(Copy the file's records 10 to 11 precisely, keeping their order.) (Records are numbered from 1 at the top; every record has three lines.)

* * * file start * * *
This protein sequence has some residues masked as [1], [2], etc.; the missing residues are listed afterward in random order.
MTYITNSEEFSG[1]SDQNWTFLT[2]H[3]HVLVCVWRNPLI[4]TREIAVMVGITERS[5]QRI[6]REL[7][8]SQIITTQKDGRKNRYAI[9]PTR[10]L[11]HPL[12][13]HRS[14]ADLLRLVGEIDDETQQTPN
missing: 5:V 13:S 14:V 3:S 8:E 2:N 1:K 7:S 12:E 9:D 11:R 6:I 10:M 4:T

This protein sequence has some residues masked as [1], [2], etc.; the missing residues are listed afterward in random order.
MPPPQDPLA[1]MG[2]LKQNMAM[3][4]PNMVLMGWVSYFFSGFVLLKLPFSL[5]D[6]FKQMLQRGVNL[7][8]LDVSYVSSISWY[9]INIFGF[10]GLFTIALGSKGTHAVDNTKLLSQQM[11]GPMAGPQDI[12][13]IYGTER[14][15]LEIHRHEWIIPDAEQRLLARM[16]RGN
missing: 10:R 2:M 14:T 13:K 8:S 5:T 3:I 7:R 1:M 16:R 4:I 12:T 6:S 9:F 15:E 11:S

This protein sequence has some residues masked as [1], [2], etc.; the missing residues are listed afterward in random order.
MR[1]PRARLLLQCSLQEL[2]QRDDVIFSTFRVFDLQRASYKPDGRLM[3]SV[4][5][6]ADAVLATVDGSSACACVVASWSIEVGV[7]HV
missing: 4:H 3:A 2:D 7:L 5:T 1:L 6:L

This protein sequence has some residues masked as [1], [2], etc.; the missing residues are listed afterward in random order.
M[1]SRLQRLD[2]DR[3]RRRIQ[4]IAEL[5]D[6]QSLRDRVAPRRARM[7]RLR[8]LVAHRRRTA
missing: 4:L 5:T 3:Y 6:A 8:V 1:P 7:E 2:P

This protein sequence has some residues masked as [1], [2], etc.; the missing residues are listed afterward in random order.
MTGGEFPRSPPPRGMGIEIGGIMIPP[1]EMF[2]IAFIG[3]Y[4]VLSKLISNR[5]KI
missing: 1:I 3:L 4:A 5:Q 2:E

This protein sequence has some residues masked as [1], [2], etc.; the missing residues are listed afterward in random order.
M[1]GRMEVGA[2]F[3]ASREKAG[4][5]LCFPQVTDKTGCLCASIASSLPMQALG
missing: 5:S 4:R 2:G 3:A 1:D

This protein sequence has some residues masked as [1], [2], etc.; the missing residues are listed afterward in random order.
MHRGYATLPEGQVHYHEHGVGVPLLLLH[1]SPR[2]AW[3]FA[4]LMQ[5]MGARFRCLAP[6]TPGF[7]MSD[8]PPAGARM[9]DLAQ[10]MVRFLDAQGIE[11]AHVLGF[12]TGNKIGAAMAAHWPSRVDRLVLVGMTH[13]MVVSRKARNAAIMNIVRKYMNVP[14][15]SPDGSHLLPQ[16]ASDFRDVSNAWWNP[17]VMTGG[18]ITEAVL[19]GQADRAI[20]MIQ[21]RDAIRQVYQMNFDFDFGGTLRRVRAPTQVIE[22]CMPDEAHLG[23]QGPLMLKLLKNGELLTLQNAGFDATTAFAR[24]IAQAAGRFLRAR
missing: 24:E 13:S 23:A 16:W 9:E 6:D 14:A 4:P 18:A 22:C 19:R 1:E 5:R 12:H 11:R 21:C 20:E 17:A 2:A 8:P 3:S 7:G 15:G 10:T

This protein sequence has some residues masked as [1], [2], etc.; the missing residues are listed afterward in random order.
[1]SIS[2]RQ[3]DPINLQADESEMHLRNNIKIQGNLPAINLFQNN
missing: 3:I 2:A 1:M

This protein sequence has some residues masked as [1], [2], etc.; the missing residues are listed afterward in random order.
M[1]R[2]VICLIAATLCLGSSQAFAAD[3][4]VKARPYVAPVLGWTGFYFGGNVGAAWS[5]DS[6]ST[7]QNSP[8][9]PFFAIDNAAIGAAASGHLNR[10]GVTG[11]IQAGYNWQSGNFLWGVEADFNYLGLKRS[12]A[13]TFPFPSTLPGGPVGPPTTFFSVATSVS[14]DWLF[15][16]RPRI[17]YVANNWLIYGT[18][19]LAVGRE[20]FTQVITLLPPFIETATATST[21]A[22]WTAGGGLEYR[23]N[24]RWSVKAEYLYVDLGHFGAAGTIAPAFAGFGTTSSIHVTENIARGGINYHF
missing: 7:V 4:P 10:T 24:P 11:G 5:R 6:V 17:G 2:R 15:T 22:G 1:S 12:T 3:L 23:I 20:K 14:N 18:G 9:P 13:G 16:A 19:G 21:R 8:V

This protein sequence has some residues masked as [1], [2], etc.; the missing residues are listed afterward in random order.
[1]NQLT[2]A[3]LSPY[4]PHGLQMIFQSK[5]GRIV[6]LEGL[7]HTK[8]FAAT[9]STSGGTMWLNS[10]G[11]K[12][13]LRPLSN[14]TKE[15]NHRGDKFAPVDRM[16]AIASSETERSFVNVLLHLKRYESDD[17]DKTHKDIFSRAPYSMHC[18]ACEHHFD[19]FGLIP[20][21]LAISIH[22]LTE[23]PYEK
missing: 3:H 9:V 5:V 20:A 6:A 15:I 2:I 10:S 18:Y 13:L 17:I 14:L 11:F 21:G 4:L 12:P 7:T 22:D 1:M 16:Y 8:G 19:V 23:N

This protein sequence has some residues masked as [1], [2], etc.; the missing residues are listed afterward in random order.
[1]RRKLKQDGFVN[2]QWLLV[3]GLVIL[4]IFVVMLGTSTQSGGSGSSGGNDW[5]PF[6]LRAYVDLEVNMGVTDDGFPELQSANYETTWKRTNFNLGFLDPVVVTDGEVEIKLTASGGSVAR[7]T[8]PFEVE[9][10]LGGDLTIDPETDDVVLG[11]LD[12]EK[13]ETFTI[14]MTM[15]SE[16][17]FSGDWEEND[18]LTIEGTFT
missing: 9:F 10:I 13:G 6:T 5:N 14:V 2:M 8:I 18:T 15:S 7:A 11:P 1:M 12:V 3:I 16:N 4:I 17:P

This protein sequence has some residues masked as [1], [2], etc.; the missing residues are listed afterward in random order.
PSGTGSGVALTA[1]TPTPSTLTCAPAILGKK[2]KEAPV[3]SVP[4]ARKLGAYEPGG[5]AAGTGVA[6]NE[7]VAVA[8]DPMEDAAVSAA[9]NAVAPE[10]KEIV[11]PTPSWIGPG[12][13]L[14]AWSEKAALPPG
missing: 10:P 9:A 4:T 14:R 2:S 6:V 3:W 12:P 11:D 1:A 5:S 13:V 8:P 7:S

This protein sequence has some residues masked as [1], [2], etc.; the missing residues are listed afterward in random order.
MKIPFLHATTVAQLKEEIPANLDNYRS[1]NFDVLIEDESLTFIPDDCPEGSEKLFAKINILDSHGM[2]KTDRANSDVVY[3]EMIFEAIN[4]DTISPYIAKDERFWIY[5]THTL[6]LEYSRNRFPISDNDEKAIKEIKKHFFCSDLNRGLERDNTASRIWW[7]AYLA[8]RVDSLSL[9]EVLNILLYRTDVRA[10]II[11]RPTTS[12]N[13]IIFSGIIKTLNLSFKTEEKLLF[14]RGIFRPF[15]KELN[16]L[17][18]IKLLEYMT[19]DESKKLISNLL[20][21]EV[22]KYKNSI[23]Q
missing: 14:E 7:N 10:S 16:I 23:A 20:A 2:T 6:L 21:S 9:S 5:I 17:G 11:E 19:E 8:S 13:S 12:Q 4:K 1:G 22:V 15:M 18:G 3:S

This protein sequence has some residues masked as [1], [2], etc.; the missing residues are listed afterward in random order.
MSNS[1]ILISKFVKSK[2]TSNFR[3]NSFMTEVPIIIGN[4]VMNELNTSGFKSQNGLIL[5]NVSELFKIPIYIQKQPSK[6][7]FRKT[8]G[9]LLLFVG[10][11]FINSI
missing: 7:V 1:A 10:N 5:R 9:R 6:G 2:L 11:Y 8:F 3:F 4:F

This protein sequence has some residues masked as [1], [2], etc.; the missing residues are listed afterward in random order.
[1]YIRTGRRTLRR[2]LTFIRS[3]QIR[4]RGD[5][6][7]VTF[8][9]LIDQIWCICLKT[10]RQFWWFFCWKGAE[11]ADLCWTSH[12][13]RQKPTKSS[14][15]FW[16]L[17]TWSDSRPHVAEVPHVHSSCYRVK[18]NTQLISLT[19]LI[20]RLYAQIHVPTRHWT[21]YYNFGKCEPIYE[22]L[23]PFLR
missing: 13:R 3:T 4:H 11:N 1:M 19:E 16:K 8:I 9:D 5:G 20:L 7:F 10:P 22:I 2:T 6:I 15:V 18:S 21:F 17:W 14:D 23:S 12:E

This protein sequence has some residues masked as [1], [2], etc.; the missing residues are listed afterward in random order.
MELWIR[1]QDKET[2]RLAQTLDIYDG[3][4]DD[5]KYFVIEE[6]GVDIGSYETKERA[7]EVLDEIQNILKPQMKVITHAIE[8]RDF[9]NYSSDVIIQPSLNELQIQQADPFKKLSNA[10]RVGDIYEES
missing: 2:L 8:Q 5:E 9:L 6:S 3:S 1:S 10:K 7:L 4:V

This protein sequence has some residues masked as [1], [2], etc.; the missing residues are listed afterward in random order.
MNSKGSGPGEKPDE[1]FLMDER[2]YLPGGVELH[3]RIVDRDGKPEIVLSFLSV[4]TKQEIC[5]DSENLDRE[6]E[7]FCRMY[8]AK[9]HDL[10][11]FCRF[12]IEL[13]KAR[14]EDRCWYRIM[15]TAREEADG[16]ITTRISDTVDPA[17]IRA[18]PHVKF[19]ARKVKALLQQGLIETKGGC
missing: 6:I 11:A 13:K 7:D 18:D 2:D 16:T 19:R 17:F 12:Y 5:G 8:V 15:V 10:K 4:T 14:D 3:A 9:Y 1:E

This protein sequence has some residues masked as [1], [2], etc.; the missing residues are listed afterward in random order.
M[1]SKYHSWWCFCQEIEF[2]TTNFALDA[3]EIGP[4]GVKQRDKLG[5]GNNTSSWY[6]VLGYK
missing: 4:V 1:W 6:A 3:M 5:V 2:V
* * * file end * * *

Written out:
This protein sequence has some residues masked as [1], [2], etc.; the missing residues are listed afterward in random order.
[1]NQLT[2]A[3]LSPY[4]PHGLQMIFQSK[5]GRIV[6]LEGL[7]HTK[8]FAAT[9]STSGGTMWLNS[10]G[11]K[12][13]LRPLSN[14]TKE[15]NHRGDKFAPVDRM[16]AIASSETERSFVNVLLHLKRYESDD[17]DKTHKDIFSRAPYSMHC[18]ACEHHFD[19]FGLIP[20][21]LAISIH[22]LTE[23]PYEK
missing: 3:H 9:V 5:V 20:A 6:A 15:I 2:I 10:S 18:Y 13:L 17:I 14:L 11:F 21:G 4:L 12:P 7:T 22:D 1:M 16:Y 8:G 19:V 23:N

This protein sequence has some residues masked as [1], [2], etc.; the missing residues are listed afterward in random order.
[1]RRKLKQDGFVN[2]QWLLV[3]GLVIL[4]IFVVMLGTSTQSGGSGSSGGNDW[5]PF[6]LRAYVDLEVNMGVTDDGFPELQSANYETTWKRTNFNLGFLDPVVVTDGEVEIKLTASGGSVAR[7]T[8]PFEVE[9][10]LGGDLTIDPETDDVVLG[11]LD[12]EK[13]ETFTI[14]MTM[15]SE[16][17]FSGDWEEND[18]LTIEGTFT
missing: 9:F 10:I 13:G 6:T 5:N 14:V 2:M 8:I 18:T 15:S 7:A 11:P 1:M 12:V 3:I 16:N 4:I 17:P